In the nineteenth century, enterprising toy makers developed a novel way to bring theater into the home.
By Amelia Soth
Chicago-based Writer and Editor
In the Regency era (early 1800s), live theater was so popular that it regularly inspired riots. In 1809, when the Covent Garden Theater tried to raise ticket prices, audiences were so incensed that they revolted. For more than two months straight, they shouted, shook rattles, rung bells, and even brought pigs into the theater to drown out the actors. The protest was successful, and the administration gave up on the price hike.
Meanwhile, crowds packed into the “blood tubs,” unofficial performances held in abandoned warehouses and holes dug into the ground. The typical fare included lewd songs, dramatizations of shocking local crimes, and twenty-minute abridgements of Shakespeare. The shows changed so frequently that the actors tended to make up the stories as they went along. The theaters were unlicensed, meaning that both audiences and actors risked imprisonment for participating. Nonetheless, the blood tubs were so popular that they sometimes gave as many as six performances a day to audiences of hundreds, most of them children.
Clearly, people were hungry for entertainment. And in this time before Netflix and YouTube, enterprising toymakers developed a novel way to bring entertainment into the home: paper theaters. For “one penny plain, two cents colored,” you got a tiny cardboard stage about the size of a paperback book, complete with a proscenium arch, curtains, and sometimes even a paper audience. The characters were laid out on sheets of paper, frozen in dramatic poses: villains brandish revolvers capped with clouds of gunpowder, jolly sailors hook arms and dance, clowns emerge from barrels.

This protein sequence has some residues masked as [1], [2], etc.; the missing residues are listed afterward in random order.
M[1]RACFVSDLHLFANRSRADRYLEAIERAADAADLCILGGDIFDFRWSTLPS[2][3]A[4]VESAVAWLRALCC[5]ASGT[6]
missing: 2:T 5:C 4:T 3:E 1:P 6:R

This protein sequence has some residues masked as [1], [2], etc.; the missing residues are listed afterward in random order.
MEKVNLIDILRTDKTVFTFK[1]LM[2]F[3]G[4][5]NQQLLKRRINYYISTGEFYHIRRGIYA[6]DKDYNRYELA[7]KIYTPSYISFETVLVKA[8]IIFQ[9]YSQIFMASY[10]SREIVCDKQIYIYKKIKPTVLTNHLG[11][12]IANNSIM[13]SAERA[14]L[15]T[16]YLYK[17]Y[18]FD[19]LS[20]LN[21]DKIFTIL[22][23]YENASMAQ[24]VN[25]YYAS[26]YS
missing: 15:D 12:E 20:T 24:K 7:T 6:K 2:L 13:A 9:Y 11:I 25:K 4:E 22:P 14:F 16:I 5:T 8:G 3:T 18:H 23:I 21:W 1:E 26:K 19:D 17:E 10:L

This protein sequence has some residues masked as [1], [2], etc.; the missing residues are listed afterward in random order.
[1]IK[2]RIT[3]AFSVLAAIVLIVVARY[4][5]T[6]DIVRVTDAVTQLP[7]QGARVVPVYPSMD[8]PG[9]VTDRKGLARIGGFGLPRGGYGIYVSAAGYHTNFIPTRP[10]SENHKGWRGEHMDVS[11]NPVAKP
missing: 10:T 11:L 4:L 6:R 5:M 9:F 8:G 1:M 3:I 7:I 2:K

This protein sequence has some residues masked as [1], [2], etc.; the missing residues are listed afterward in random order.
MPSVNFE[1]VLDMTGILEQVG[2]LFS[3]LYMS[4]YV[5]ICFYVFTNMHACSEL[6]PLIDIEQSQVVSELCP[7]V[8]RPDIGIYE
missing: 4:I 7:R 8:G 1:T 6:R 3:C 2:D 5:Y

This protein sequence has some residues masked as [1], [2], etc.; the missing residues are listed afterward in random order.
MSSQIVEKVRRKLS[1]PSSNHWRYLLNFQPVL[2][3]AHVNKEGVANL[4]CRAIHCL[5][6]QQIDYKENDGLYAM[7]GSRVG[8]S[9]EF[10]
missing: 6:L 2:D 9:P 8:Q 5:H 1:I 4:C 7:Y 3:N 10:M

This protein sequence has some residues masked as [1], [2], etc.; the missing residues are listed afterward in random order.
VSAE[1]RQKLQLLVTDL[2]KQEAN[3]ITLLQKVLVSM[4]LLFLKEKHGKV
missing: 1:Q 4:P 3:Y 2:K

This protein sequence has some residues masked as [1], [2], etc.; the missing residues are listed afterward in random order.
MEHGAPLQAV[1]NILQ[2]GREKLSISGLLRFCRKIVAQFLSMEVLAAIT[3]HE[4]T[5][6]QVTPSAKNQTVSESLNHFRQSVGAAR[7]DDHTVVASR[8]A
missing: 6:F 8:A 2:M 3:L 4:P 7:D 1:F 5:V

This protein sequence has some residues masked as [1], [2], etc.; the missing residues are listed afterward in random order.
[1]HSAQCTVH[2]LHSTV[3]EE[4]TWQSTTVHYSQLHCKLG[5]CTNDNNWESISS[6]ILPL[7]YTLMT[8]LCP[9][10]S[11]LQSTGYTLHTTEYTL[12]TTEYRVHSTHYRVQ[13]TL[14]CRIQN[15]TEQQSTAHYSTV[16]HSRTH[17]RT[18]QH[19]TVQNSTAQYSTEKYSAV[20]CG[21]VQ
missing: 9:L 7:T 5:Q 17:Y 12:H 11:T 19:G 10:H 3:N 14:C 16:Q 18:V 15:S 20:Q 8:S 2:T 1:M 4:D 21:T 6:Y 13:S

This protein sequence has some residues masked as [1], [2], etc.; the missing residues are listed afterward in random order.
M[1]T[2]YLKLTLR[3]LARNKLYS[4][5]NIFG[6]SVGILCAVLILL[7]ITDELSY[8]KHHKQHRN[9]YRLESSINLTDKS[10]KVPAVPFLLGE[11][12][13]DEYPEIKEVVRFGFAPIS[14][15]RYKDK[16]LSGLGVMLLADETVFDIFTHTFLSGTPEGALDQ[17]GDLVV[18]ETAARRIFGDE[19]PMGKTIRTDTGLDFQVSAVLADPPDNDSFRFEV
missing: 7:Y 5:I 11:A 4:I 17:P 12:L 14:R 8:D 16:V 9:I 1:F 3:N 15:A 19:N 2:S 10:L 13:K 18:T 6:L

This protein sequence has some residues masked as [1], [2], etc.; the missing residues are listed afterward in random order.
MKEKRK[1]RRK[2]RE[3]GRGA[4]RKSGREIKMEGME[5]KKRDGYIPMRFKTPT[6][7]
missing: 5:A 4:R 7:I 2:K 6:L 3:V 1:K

The heroes appear over and over again, taking on as many attitudes as the plot requires. Then there are the sets, storybook illustrations of extravagant palaces and howling wildernesses, to be slotted in and out of the back of the theater, behind the cavorting characters. The scripts that came with them were as miniaturized as the stage, heavily abridged and censored for children’s ears and attention spans.
Despite the scripts, it’s easy to imagine how these stories would have expanded in the hands of the children who played with them—how the plots would zigzag, how the characters would migrate from one story to another, how scribbled additions would enrich the pre-drawn scenery. For instance, when Goethe’s son August put on shows in his paper theater, the family cat always served as one of the performers.
As another partisan of the miniature stage, G. K. Chesterton, wrote: “by reducing the scale of events it can introduce much larger events… Because it is small it could easily represent the Day of Judgement. Exactly in so far as it is limited, so far it could play easily with falling cities or with falling stars.” The magic of the paper theater was not that it allowed children to replicate a beloved play in their home; it was that it provided them with the raw materials either to copy or create, to follow or subvert, as they saw fit.
Perhaps this is why this short-lived children’s toy left such an enduring cultural legacy. Before Robert Louis Stevenson wrote Treasure Island, before Jean Cocteau directed his iconic, dreamlike Beauty and the Beast, before Wagner composed his Ring Cycle, they each acted out their big stories on these tiny stages. As the literary scholar Monica Cohens points out, Stevenson’s Treasure Island reads almost like a paper-theater drama writ large. Pirates were an unshakeable cliché of Victorian melodrama, and the grim tales of cruelty and violence that featured on the Victorian stage were brightened into candy colors in their miniature theater editions. Likewise, Stevenson’s dashing pirates come to us filtered through a sunny lens. “As a toy theater pirate,” Cohen writes, “Billy Bones is a copy of a copy.”
Remembering the shop where he purchased toy theaters in his youth, Skelt’s Juvenile Drama, Stevenson wrote: “Every sheet we fingered was another lightning glance into obscure, delicious story; it was like wallowing in the raw stuff of story-books. I know nothing to compare with it save now and then in dreams, when I am privileged to read in certain unwrit stories of adventure, from which I awake to find the world all vanity.” He continued, “What am I? what are life, art, letters, the world, but what my Skelt has made them? He stamped himself upon my immaturity. The world was plain before I knew him, a poor penny world; but soon it was all coloured with romance.”